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According to the American Cancer Society, approximately 79,000 Americans will be diagnosed with kidney cancer in 2022. Kidney cancer ranks in the top-10 most common cancers in both men and women. Overall, the lifetime risk for developing kidney cancer is about 2% for men and 1% for women. Renal cell carcinoma is the most common type of kidney cancer, accounting for about 9 out of 10 diagnoses.

For Kidney Cancer Awareness Month, Dr. Brandon Manley, a genitourinary surgeon at Moffitt Cancer Center, answered frequently asked questions about the disease.

What are the common symptoms of kidney cancer?

Blood in urine, abdominal discomfort, changes in bowel habits, appetite loss, nausea and vomiting are some of the most common symptoms. Many symptoms don’t appear until a tumor is 10cm or larger and begin to put pressure on the stomach. Larger tumors can also affect hormone regulation which leads to fluctuation in blood pressure, light headedness and abnormal results in bloodwork.

How is kidney cancer diagnosed?

Most kidney tumors are diagnosed incidentally. Many patients don't have symptoms until later stages, or with aggressive disease. Most people tend to go get evaluated for other common things like gallbladder and kidney stones or diverticulitis. If you walked into any ER in the U.S. for one of those issues, you're likely going to get a CT scan. It’s not uncommon that we see patients who presented with different kind of symptoms and in the CT scan we find a suspicious mass in their kidney. If there’s suspicion of kidney cancer, sometimes we’ll order a biopsy to determine the diagnosis and management plan.

How is kidney cancer treated?

For most patients with localized disease, a surgery called total/radical nephrectomy or partial nephrectomy is usually the preferred treatment. That involves removing part of, or an entire kidney. We can also consider interventional radiology procedures, which we call ablation. Typically, ablation is performed though cryotherapy, which involves freezing the tumors. For patients with small renal masses, there are some situations where we'll watch those tumors under active surveillance, because some of them can behave very indolently. For patients with metastatic disease, we use systemic therapy which is typically a combination of immunotherapy and targeted therapy.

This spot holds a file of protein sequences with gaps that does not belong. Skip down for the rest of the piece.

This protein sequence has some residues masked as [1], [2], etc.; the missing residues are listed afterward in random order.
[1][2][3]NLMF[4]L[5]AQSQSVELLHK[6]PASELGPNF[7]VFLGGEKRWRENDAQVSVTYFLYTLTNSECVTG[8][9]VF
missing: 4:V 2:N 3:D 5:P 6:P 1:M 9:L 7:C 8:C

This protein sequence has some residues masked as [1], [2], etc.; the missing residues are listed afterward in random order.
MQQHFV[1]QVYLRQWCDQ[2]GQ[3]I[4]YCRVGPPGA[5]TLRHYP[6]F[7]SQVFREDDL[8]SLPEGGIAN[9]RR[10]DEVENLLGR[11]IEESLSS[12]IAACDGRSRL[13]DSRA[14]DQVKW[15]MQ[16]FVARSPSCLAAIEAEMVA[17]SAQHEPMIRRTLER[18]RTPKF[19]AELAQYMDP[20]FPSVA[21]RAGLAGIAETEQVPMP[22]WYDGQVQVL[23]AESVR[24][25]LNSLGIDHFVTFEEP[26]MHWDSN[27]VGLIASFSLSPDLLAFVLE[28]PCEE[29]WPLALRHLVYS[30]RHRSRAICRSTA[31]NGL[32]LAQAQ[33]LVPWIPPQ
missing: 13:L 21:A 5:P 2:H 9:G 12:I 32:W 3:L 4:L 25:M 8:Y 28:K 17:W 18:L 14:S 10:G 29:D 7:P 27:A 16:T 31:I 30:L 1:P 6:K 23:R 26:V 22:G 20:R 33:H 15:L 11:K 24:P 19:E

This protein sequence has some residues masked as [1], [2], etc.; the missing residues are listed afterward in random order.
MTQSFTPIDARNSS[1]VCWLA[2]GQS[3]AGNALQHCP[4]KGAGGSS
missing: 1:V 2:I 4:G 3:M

What advancements have been made in kidney cancer surgery?

What’s unique about Moffitt is that we offer what’s called a retroperitoneal approach, where we perform robotic surgery through the back, instead of going through the abdomen. A lot of times you’re worried about scar tissue in the abdominal area. We can stay out of there altogether and can offer patients a minimally invasive approach.

Is there a genetic risk associated with kidney cancer?

There's a class of very well-defined syndromes, which make up less than 5% of the tumors that we see. We don't know all the reasons why some patients appear to have these tumors are arising their family. The most classic one is Von Hippel-Lindau syndrome (VHL), which is a dominant disease, meaning that, if one of your parents has it, you have about a 50% chance of getting it.